In Arabic, Muslims, Jews, Christians and Zoroastrians all pray to Allah. In English, however, Christians and Jews pray to God, and Allah is the Muslim deity. No one would think of using the word "Allah" to talk about any other religion. The two words, "God" and "Allah," do not mean the same thing in English. They should.
This isn't about political correctness; it isn't about language distortion. Altered or incomplete usage of words is natural, even amusing. "Confetti" in its original language means little bonbons or small sweets. And incomplete usage is at times explainable and logical. The words "beef," "pork" and "mutton" arrived with the Norman invasion. They refer solely to the meat, never to the animal, whereas in the original French they refer to both (mouton is both sheep and mutton). That is primarily because French was integrated into the language of the upper classes, which ate the meat, and less so that of the farmers, who raised the animals.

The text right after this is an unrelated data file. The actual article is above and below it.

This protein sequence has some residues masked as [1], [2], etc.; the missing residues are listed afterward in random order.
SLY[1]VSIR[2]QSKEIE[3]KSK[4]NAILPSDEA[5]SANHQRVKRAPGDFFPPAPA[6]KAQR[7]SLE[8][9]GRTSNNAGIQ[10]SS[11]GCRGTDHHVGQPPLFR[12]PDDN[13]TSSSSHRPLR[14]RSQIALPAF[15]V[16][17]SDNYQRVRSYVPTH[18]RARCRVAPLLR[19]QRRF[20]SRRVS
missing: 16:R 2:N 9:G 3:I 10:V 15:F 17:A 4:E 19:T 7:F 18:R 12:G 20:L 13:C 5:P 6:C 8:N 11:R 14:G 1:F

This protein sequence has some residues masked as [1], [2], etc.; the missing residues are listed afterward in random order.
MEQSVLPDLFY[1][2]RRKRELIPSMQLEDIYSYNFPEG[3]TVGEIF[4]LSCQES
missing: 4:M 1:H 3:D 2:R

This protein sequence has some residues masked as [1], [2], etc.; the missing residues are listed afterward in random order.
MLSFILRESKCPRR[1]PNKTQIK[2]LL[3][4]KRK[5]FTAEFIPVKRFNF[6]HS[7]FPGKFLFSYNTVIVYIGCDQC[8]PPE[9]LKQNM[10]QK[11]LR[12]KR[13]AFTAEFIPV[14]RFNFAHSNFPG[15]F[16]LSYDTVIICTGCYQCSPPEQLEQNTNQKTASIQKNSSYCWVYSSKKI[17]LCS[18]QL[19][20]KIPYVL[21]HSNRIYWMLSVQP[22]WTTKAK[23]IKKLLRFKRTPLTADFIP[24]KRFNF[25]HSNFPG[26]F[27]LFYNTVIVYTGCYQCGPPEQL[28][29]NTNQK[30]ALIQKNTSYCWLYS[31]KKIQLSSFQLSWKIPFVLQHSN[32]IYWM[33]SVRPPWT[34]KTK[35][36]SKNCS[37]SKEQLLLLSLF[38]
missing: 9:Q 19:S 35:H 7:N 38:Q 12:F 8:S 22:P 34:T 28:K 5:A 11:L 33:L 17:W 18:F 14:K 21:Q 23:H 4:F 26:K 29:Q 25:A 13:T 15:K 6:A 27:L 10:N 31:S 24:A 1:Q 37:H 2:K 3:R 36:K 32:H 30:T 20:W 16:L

God, however, is a big deal. The word for God matters quite a bit more than what lands on one's table for dinner at night. We never say the French pray to Dieu, or Mexicans pray to Dios. Having Allah be different from God implies that Muslims pray to a special deity. It classifies Muslims as the Other. Separating Allah from God, we only see a vengeful, alarming deity, one responsible for those frightful fatwas and ghastly jihads -- rarely the compassionate God. The opening line of every chapter in the Koran is "Bi Ism Allah, Al Rahman, Al Rahim": In the name of God, the Gracious, the Merciful. In the name of Allah. One and the same.
The separation is happening on all sides. This year, the Malaysian government issued an edict warning the Herald, a weekly English newspaper, that no religion except Islam can use the word Allah to denote God. No such edict, or fatwa for that matter, is needed for the New York Times: a quick search through the archives shows that Allah is used only as the Muslim God.
In these troubled times, creating more differences, further parsing so to speak, is troubling, even dangerous. I suggest we either not use the word Allah or, better yet, use it in a non-Muslim context.
Otherwise, the terrorists win.
One nation under Allah?